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There's been a good deal of ink and effort expended on this page lately to explain the benefits of choosing one candidate over another in Arkansas' primary and non-partisan judicial election coming May 22. As useful as this information can be, there's a bigger decision to be made: to actually show up and vote.

Don't blow it off by thinking that one piddly little vote doesn't matter. That was proven wrong on Dec. 19, when, according to the Washington Post, David E. Yancey appeared to win the Virginia House of Delegates race by 10 votes, but a recount put his opponent Shelly Simonds ahead by one vote. The next day a three-judge recount court ruled that a single ballot that had been discarded during the recount should be tallied for Yancey. The race was tied with each candidate having 11,608 votes. A random drawing was held to determine the winner. Simonds lost.

OK, that argument's out of the way. Let's move past discussing whether to vote to talk about when to vote.

Plenty of voters like to do their civic duty on an official Election Day. They enjoy seeing their neighbors, watching the displays (at a proper distance from the voting location) and banner-waving of those who are for and against assorted candidates and issues, and in general being a part of one of our country's best and longest-held traditions.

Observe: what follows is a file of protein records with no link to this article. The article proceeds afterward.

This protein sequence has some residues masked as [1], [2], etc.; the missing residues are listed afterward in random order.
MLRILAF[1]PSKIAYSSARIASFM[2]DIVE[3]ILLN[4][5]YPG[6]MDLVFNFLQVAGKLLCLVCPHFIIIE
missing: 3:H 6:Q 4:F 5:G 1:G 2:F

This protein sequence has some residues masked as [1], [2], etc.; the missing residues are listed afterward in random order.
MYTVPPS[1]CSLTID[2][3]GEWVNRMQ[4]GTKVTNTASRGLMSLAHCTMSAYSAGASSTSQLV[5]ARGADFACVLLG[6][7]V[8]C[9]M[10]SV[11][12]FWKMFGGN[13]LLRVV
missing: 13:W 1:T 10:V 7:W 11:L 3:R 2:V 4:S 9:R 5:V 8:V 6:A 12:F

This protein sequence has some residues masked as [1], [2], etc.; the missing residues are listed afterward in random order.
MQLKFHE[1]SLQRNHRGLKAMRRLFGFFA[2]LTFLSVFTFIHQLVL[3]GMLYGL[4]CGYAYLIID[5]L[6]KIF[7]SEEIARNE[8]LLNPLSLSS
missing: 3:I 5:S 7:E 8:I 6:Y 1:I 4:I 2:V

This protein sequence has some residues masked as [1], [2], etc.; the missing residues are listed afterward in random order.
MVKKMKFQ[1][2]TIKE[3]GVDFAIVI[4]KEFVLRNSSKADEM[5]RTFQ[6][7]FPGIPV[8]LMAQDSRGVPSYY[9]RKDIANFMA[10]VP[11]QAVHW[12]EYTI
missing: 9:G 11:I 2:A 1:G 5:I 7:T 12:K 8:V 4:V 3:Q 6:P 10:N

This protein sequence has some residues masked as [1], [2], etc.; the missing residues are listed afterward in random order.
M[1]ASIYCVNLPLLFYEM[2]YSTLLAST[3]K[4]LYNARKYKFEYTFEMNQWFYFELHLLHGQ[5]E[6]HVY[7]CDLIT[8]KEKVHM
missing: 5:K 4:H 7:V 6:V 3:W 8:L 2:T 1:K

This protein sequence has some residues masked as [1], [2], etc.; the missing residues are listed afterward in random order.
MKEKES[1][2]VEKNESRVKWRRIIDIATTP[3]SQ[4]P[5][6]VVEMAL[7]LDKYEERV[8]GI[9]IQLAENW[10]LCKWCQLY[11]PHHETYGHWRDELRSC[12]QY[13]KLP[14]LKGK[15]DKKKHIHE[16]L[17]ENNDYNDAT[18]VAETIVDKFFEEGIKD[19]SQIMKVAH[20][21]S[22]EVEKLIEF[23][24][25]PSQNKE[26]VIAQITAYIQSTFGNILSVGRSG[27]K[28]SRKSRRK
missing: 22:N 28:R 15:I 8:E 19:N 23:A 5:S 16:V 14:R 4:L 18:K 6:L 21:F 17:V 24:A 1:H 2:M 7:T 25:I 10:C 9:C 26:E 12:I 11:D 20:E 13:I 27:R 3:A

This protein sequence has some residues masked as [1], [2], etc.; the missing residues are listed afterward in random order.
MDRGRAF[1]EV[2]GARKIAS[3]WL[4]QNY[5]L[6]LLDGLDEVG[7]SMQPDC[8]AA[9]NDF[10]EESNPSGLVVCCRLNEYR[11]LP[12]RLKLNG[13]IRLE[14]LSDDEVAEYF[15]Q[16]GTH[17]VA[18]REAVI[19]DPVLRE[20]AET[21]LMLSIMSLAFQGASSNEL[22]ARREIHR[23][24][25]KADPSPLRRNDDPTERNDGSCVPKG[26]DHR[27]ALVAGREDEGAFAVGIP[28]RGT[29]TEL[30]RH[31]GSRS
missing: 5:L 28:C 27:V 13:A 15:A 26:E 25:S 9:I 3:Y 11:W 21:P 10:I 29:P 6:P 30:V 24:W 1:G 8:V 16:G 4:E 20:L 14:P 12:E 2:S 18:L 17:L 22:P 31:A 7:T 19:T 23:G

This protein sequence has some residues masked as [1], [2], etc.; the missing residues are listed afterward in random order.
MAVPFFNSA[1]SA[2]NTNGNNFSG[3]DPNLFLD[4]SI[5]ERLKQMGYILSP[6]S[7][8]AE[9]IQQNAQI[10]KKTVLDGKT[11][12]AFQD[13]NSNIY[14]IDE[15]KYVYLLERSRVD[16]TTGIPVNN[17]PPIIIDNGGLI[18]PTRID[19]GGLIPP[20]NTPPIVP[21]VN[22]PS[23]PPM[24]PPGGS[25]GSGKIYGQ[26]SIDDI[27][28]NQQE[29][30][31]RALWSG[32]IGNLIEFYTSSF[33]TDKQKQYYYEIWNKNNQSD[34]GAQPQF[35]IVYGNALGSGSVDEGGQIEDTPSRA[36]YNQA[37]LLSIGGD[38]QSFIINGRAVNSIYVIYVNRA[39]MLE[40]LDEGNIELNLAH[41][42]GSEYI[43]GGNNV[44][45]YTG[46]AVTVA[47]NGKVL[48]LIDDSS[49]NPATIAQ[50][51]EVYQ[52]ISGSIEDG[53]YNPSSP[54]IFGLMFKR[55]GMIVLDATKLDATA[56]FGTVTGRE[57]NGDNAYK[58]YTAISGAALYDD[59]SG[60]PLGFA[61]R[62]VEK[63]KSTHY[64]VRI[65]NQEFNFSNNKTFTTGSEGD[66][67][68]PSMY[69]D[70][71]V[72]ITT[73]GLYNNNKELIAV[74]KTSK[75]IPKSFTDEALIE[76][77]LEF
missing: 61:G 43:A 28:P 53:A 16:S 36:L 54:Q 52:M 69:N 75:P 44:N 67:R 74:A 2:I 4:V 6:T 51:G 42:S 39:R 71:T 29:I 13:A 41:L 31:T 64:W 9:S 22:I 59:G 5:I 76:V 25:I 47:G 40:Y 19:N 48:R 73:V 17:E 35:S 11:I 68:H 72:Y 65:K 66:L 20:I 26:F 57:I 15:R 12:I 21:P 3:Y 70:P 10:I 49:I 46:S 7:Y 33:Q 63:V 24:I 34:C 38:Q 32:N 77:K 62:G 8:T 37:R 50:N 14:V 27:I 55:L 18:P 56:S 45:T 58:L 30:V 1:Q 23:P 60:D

Then there are others who take advantage of the option to vote early, which began a week ago and continues through May 21. There's a lot to recommend this approach. Parking at the designated early voting locations (a list of those locations and their hours of operation can be found at votepulaski.net) is easier. Election workers are pleasant and helpful when they're dealing with a trickle of voters throughout an early voting day instead of an outpouring that tends to show up on Election Day, especially during peak times like before and after work.

Since there tends to be less pressure, early voters can slow down and consider their choices. When they're finished, they get a cute sticker that says I Voted Early (good for gaining the upper hand in the smug factor at work and elsewhere).

And the best part: It's over and done with. All that's left is to sit back and wait for results.

Either option is the best option. Staying away? That's not the right choice. So just do it. Get out and vote.

Editorial on 05/15/2018

Print Headline: Voting: Just do it

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